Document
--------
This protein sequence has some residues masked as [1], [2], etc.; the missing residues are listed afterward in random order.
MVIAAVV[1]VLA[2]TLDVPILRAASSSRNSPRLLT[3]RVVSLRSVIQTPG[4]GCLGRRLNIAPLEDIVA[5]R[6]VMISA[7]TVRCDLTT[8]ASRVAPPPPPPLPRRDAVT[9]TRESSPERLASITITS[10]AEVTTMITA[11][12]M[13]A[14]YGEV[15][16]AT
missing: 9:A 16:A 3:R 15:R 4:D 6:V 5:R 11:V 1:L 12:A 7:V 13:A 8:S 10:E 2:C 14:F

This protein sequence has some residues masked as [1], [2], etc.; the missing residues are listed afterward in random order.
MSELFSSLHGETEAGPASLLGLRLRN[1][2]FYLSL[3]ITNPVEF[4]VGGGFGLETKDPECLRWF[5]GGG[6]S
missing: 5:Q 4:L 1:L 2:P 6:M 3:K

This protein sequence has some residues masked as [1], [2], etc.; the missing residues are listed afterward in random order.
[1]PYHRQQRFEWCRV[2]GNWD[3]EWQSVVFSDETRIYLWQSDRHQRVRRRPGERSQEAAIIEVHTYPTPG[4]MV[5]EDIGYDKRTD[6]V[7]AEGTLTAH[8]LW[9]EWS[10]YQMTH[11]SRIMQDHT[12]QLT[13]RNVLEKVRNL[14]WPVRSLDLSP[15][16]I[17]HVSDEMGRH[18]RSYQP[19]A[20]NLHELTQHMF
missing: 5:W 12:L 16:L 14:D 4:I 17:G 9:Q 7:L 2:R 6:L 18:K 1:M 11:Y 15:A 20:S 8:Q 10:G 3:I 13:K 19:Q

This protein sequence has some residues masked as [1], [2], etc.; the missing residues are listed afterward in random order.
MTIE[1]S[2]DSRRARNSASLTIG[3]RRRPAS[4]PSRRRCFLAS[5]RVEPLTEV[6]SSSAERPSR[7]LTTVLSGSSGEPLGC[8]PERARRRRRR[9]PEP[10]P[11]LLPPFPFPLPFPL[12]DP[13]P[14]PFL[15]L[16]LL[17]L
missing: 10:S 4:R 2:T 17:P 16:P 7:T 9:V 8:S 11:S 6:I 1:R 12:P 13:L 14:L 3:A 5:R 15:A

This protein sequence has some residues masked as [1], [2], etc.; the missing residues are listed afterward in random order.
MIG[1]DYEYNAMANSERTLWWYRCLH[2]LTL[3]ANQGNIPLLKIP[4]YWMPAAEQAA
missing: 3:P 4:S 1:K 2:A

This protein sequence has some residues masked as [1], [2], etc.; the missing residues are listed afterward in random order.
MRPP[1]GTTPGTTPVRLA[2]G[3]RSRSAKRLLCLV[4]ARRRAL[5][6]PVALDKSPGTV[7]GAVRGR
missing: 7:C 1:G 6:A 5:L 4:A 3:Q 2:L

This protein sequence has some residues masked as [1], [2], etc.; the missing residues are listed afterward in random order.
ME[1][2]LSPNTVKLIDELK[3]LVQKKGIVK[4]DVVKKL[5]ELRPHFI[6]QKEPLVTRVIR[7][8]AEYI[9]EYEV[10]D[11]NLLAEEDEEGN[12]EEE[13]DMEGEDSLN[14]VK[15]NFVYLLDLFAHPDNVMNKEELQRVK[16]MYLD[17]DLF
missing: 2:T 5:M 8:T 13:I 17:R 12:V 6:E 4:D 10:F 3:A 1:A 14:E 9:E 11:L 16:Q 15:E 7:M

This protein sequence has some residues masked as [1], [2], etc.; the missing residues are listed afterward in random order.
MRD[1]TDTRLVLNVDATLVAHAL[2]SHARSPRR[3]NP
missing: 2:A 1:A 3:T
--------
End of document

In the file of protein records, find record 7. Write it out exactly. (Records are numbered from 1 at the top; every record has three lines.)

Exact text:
This protein sequence has some residues masked as [1], [2], etc.; the missing residues are listed afterward in random order.
ME[1][2]LSPNTVKLIDELK[3]LVQKKGIVK[4]DVVKKL[5]ELRPHFI[6]QKEPLVTRVIR[7][8]AEYI[9]EYEV[10]D[11]NLLAEEDEEGN[12]EEE[13]DMEGEDSLN[14]VK[15]NFVYLLDLFAHPDNVMNKEELQRVK[16]MYLD[17]DLF
missing: 2:T 5:M 8:T 13:I 17:R 12:V 6:E 4:D 10:F 3:A 1:A 14:E 9:E 11:L 16:Q 15:E 7:M